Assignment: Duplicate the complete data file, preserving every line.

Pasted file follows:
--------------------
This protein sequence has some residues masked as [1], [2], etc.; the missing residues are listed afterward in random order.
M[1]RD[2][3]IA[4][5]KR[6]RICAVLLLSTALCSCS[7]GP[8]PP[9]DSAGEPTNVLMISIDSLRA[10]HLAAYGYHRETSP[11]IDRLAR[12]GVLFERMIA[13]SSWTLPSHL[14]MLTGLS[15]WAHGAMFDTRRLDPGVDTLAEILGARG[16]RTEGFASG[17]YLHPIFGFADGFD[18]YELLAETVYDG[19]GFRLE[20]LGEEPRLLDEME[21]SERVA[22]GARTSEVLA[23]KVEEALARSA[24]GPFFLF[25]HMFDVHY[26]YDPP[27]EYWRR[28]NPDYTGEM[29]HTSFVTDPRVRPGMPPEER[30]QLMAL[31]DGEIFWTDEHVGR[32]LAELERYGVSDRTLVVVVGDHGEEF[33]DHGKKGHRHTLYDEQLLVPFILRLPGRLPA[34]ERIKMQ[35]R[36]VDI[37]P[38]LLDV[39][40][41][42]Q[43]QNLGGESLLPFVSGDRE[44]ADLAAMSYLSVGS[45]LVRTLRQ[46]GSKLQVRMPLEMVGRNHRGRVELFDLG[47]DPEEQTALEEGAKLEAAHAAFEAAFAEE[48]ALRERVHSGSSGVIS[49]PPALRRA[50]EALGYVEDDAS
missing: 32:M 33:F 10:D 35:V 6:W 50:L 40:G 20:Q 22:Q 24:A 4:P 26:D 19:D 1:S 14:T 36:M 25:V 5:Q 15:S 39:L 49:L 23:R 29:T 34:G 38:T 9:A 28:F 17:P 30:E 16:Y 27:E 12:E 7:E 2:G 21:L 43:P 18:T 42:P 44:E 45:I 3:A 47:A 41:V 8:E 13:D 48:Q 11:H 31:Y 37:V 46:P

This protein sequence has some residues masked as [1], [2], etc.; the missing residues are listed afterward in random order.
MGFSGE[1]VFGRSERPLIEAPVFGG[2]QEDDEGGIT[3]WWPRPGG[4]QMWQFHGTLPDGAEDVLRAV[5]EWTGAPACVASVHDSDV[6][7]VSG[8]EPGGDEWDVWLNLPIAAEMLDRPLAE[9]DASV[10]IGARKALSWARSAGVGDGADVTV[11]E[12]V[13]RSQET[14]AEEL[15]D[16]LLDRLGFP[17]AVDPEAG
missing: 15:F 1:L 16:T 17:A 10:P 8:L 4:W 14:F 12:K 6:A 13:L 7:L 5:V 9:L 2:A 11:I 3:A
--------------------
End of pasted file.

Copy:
This protein sequence has some residues masked as [1], [2], etc.; the missing residues are listed afterward in random order.
M[1]RD[2][3]IA[4][5]KR[6]RICAVLLLSTALCSCS[7]GP[8]PP[9]DSAGEPTNVLMISIDSLRA[10]HLAAYGYHRETSP[11]IDRLAR[12]GVLFERMIA[13]SSWTLPSHL[14]MLTGLS[15]WAHGAMFDTRRLDPGVDTLAEILGARG[16]RTEGFASG[17]YLHPIFGFADGFD[18]YELLAETVYDG[19]GFRLE[20]LGEEPRLLDEME[21]SERVA[22]GARTSEVLA[23]KVEEALARSA[24]GPFFLF[25]HMFDVHY[26]YDPP[27]EYWRR[28]NPDYTGEM[29]HTSFVTDPRVRPGMPPEER[30]QLMAL[31]DGEIFWTDEHVGR[32]LAELERYGVSDRTLVVVVGDHGEEF[33]DHGKKGHRHTLYDEQLLVPFILRLPGRLPA[34]ERIKMQ[35]R[36]VDI[37]P[38]LLDV[39][40][41][42]Q[43]QNLGGESLLPFVSGDRE[44]ADLAAMSYLSVGS[45]LVRTLRQ[46]GSKLQVRMPLEMVGRNHRGRVELFDLG[47]DPEEQTALEEGAKLEAAHAAFEAAFAEE[48]ALRERVHSGSSGVIS[49]PPALRRA[50]EALGYVEDDAS
missing: 32:M 33:F 10:D 35:V 6:W 50:L 40:G 20:Q 22:Q 24:A 4:P 26:D 19:D 1:S 14:T 36:M 25:V 5:Q 15:S 39:L 49:L 23:R 29:T 34:G 38:T 9:A 28:F 17:P 30:E 16:Y 27:E 12:E 7:E 2:G 21:L 43:P 18:T 42:P 44:E 45:I 3:A 47:A 41:V 8:E 13:D 48:Q 11:H 31:Y 37:V 46:P

This protein sequence has some residues masked as [1], [2], etc.; the missing residues are listed afterward in random order.
MGFSGE[1]VFGRSERPLIEAPVFGG[2]QEDDEGGIT[3]WWPRPGG[4]QMWQFHGTLPDGAEDVLRAV[5]EWTGAPACVASVHDSDV[6][7]VSG[8]EPGGDEWDVWLNLPIAAEMLDRPLAE[9]DASV[10]IGARKALSWARSAGVGDGADVTV[11]E[12]V[13]RSQET[14]AEEL[15]D[16]LLDRLGFP[17]AVDPEAG
missing: 15:F 1:L 16:T 17:A 10:P 8:L 4:W 14:F 12:K 6:A 13:L 7:L 5:V 9:L 2:A 11:I 3:A